Ver. 1. Herdsmen. S. Jerom's MSS. after Aquila, have "pastorals," (H.) pastoralibus. C.
--- Theodotion retains Nokedim. Sept. read Accarim, (H.) substituting r for d, (S. Jer.) and perhaps a for n. H.
--- They have also "Jerusalem," for Israel, though the prophecy regard the latter. The country south of Thecua has no towns, and is solely for pasture. S. Jer.
--- Amos might have many flocks, like Mesa and king Dejotarus. 4 K. iii. 4. C.
--- David was taken from the flocks to be king, and Amos to be a prophet. W.
--- King. These two lived long in prosperity. C.
--- Earthquake. Many understand this of a great earthquake, which, they say, was felt at the time that king Ozias attempted to offer incense in the temple. But the best chronologists prove that the earthquake here spoken of must have been before that time: because Jeroboam the second, under whom Amos prophesied, was dead long before that attempt of Ozias. Ch.
--- This is asserted by Usher. Yet his arguments are not conclusive. If the attempt and earthquake happened in the 23d year of Ozias, Amos might commence A. 3215, six years before the death of Jeroboam. 4 K. xv. 5. Zac. xi. 15. C.
--- Josephus (ix. 1.) fixes upon the former period. Jeroboam, however, died in the 38th of Ozias, who was deposed 14 years later. W.
THE PROPHECY OF AMOS.
Amos prophesied in Israel about the same time as Osee, and was called from following the cattle to denounce God's judgments to the people of Israel and the neighbouring nations, for their repeated crimes, in which they continued with repentance. Ch.
--- The kingdom was then almost free from idolatry, except that of the calves, yet dissolute and flourishing under Jeroboam II. The prophet spoke at Bethel, (C. vii.) till the idolatrous priest, Amasias, forced him to flee to Thecua, four leagues south of Jerusalem, where he continued to prophesy against the various nations of Damascus, Juda, &c. but particularly against Israel. C. i. &c. How long he continued is uncertain. S. Jerom and others account his style rustic; but S. Aug. (Doct. iv. 7.) as good a judge, pronounces that it was eloquent, and like that of the other inspired writers, suited to the speakers. C.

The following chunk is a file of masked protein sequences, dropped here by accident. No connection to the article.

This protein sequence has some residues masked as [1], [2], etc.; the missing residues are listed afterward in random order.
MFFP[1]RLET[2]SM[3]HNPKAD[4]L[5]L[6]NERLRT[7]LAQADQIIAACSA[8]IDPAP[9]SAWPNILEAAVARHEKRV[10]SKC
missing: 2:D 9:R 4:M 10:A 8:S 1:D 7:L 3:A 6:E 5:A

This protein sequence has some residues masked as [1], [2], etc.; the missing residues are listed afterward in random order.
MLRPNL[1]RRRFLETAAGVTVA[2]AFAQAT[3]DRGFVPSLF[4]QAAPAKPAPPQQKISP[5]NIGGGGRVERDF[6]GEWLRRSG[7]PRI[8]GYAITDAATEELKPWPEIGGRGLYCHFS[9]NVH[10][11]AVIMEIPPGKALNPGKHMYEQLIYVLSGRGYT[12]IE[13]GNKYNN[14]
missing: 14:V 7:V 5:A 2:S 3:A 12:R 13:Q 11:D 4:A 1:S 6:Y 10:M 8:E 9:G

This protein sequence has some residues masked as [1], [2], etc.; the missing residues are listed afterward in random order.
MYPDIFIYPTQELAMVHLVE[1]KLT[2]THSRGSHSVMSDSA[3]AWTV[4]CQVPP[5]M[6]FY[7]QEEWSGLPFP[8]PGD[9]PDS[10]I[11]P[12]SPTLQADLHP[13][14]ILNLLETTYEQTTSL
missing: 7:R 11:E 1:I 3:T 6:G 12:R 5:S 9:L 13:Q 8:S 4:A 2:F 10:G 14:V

--- Amos means "one carrying," or "a people torn away." S. Jer. in Joel. H.
--- He deals in metaphors agreeably to his pastoral education, but is profound in sense. Id. ep. ad Paulin.
--- After denouncing judgments on different nations, he foretells the coming of Christ and abundance of grace. W.
Ver. 2. Carmel. "God's vineyard," may dente any fruitful mountain. Amos refers to pastoral affairs. C.
CarmelCarmel. Not where Elias dwelt, but a city and mountain 10 miles east of Eleutheropolis. Nabal rendered it famous by his imprudence, (1 K. xxv.) and Saul by a triumphal arch, 1 K. xv. 12. --- Carmel, so famous for the miracles of Elias, 3 K. xviii. 20. Josephus (Bel. ii. 17,) places it 120 stadia south of Ptolemais. This range of mountains extended northward through the tribes of Issachar and of Zabulon. Pliny (v. 17,) speaks of a promontory and of a town of this name. Here also the god Carmel was adored, having an altar, but no temple or image, as the ancients had decreed. Nec simulacrum Deo aut templum, (sic tradidere majores) ara tantum et reverentia. Tacit. Hist. ii. 78. --- Vespasian consulted the priest Basilides. Carmel means "the vineyard of the Lord," or the excellent vineyard, &c. It was so rich and beautiful as to become proverbial. The spouse compares the head of his beloved to Carmel. C. vii. 5. Isaias (xxxii. 15,) foretels that the deserts shall be equal to Carmel. It was covered with wood and fruit. S. Jerom in Isai. x. 18. Jer. iv. 26. The city, which was built upon this mountain, and which Pliny calls by the same name, was formerly styled Ecbatana. The oracle had denounced to Cambyses that he should die at Ecbatana, and he concluded that the city of Media was meant; but it was "that of Syria," says Herodotus, (iii. 64,) where he died.
Ver. 3. Three, four. That is, for their many unrepented of crimes. Ch.
--- three is the first number of which we can say "many or all." Four denotes excess. Thus God forgives many sins, yet punishes when they become excessive. W.
--- Thus profane authors say, (C.)